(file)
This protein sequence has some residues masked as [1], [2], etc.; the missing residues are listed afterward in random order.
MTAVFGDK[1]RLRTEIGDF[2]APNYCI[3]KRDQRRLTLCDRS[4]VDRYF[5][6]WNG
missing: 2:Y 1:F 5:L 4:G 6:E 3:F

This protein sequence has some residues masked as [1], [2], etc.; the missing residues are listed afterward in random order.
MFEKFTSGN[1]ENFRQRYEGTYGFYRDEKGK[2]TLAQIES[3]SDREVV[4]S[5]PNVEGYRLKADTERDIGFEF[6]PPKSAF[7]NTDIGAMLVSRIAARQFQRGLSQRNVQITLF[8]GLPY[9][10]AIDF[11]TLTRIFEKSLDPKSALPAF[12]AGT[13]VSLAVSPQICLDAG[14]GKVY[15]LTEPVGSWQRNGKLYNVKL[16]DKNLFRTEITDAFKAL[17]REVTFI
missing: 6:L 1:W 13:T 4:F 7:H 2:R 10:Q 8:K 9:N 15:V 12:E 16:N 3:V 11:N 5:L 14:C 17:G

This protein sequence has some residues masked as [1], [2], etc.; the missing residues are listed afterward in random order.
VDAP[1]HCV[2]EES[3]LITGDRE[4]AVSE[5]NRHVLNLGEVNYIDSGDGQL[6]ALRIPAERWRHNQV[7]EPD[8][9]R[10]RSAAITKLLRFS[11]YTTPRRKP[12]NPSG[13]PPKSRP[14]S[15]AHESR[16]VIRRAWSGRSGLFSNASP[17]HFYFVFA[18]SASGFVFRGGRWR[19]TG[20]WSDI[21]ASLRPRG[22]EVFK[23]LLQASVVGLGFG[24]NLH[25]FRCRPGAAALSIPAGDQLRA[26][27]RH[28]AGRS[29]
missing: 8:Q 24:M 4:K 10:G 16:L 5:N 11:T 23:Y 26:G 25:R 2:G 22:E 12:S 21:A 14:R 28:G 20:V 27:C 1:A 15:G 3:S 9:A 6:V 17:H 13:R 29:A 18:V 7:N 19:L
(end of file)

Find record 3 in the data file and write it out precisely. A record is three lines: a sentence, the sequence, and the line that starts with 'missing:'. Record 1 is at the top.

This protein sequence has some residues masked as [1], [2], etc.; the missing residues are listed afterward in random order.
VDAP[1]HCV[2]EES[3]LITGDRE[4]AVSE[5]NRHVLNLGEVNYIDSGDGQL[6]ALRIPAERWRHNQV[7]EPD[8][9]R[10]RSAAITKLLRFS[11]YTTPRRKP[12]NPSG[13]PPKSRP[14]S[15]AHESR[16]VIRRAWSGRSGLFSNASP[17]HFYFVFA[18]SASGFVFRGGRWR[19]TG[20]WSDI[21]ASLRPRG[22]EVFK[23]LLQASVVGLGFG[24]NLH[25]FRCRPGAAALSIPAGDQLRA[26][27]RH[28]AGRS[29]
missing: 8:Q 24:M 4:K 10:G 16:L 5:N 11:T 23:Y 26:G 25:R 2:G 22:E 12:S 21:A 14:R 28:G 20:V 27:C 1:A 15:G 3:S 9:A 6:V 17:H 13:R 29:A 18:V 7:N 19:L